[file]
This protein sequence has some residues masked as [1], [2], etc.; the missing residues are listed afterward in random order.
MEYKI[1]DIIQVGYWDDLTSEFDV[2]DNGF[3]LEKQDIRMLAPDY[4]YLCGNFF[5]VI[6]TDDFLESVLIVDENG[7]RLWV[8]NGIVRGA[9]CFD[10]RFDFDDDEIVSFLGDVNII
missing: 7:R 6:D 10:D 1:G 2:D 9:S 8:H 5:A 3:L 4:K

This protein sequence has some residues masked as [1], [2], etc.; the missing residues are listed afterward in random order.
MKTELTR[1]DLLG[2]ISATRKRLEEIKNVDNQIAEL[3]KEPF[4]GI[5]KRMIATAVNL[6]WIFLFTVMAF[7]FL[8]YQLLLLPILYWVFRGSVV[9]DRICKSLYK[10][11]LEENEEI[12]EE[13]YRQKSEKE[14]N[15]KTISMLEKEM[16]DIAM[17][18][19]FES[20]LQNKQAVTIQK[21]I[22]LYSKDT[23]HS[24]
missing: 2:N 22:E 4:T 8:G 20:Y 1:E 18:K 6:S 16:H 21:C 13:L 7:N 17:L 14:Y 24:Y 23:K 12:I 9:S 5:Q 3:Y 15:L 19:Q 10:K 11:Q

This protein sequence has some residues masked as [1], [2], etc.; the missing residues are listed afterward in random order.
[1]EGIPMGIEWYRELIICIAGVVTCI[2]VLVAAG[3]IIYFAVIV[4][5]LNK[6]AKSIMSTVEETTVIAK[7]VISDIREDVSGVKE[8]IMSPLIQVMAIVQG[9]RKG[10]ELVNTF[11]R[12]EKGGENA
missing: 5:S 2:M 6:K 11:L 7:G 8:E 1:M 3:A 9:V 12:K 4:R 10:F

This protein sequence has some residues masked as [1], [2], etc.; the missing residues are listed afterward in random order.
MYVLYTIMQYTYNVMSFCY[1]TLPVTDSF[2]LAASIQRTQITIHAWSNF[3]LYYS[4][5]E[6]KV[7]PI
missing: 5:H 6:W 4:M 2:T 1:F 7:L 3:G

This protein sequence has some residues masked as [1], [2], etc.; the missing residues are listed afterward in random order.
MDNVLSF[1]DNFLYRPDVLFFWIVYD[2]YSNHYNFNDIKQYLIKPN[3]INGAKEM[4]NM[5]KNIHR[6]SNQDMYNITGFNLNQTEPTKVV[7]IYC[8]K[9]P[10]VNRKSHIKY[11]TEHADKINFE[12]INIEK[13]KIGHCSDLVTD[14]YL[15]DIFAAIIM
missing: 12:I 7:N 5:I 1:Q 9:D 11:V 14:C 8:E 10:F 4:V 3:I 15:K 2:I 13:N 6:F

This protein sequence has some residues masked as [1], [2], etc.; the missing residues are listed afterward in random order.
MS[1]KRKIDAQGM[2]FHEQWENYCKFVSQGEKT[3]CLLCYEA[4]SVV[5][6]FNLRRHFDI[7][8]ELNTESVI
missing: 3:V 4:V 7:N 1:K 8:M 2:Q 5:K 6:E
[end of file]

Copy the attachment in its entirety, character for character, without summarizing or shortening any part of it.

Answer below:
This protein sequence has some residues masked as [1], [2], etc.; the missing residues are listed afterward in random order.
MEYKI[1]DIIQVGYWDDLTSEFDV[2]DNGF[3]LEKQDIRMLAPDY[4]YLCGNFF[5]VI[6]TDDFLESVLIVDENG[7]RLWV[8]NGIVRGA[9]CFD[10]RFDFDDDEIVSFLGDVNII
missing: 7:R 6:D 10:D 1:G 2:D 9:S 8:H 5:A 3:L 4:K

This protein sequence has some residues masked as [1], [2], etc.; the missing residues are listed afterward in random order.
MKTELTR[1]DLLG[2]ISATRKRLEEIKNVDNQIAEL[3]KEPF[4]GI[5]KRMIATAVNL[6]WIFLFTVMAF[7]FL[8]YQLLLLPILYWVFRGSVV[9]DRICKSLYK[10][11]LEENEEI[12]EE[13]YRQKSEKE[14]N[15]KTISMLEKEM[16]DIAM[17][18][19]FES[20]LQNKQAVTIQK[21]I[22]LYSKDT[23]HS[24]
missing: 2:N 22:E 4:T 8:G 20:Y 1:E 18:K 6:S 16:H 21:C 13:L 7:N 17:L 14:Y 24:Y 23:K 12:I 9:S 5:Q 3:Y 15:L 19:Q 10:K 11:Q

This protein sequence has some residues masked as [1], [2], etc.; the missing residues are listed afterward in random order.
[1]EGIPMGIEWYRELIICIAGVVTCI[2]VLVAAG[3]IIYFAVIV[4][5]LNK[6]AKSIMSTVEETTVIAK[7]VISDIREDVSGVKE[8]IMSPLIQVMAIVQG[9]RKG[10]ELVNTF[11]R[12]EKGGENA
missing: 5:S 2:M 6:K 11:L 7:G 8:E 1:M 3:A 9:V 12:K 4:R 10:F

This protein sequence has some residues masked as [1], [2], etc.; the missing residues are listed afterward in random order.
MYVLYTIMQYTYNVMSFCY[1]TLPVTDSF[2]LAASIQRTQITIHAWSNF[3]LYYS[4][5]E[6]KV[7]PI
missing: 5:H 6:W 4:M 2:T 1:F 7:L 3:G

This protein sequence has some residues masked as [1], [2], etc.; the missing residues are listed afterward in random order.
MDNVLSF[1]DNFLYRPDVLFFWIVYD[2]YSNHYNFNDIKQYLIKPN[3]INGAKEM[4]NM[5]KNIHR[6]SNQDMYNITGFNLNQTEPTKVV[7]IYC[8]K[9]P[10]VNRKSHIKY[11]TEHADKINFE[12]INIEK[13]KIGHCSDLVTD[14]YL[15]DIFAAIIM
missing: 12:I 7:N 5:I 1:Q 9:D 11:V 14:C 8:E 10:F 4:V 3:I 15:K 2:I 13:N 6:F

This protein sequence has some residues masked as [1], [2], etc.; the missing residues are listed afterward in random order.
MS[1]KRKIDAQGM[2]FHEQWENYCKFVSQGEKT[3]CLLCYEA[4]SVV[5][6]FNLRRHFDI[7][8]ELNTESVI
missing: 3:V 4:V 7:N 1:K 8:M 2:Q 5:K 6:E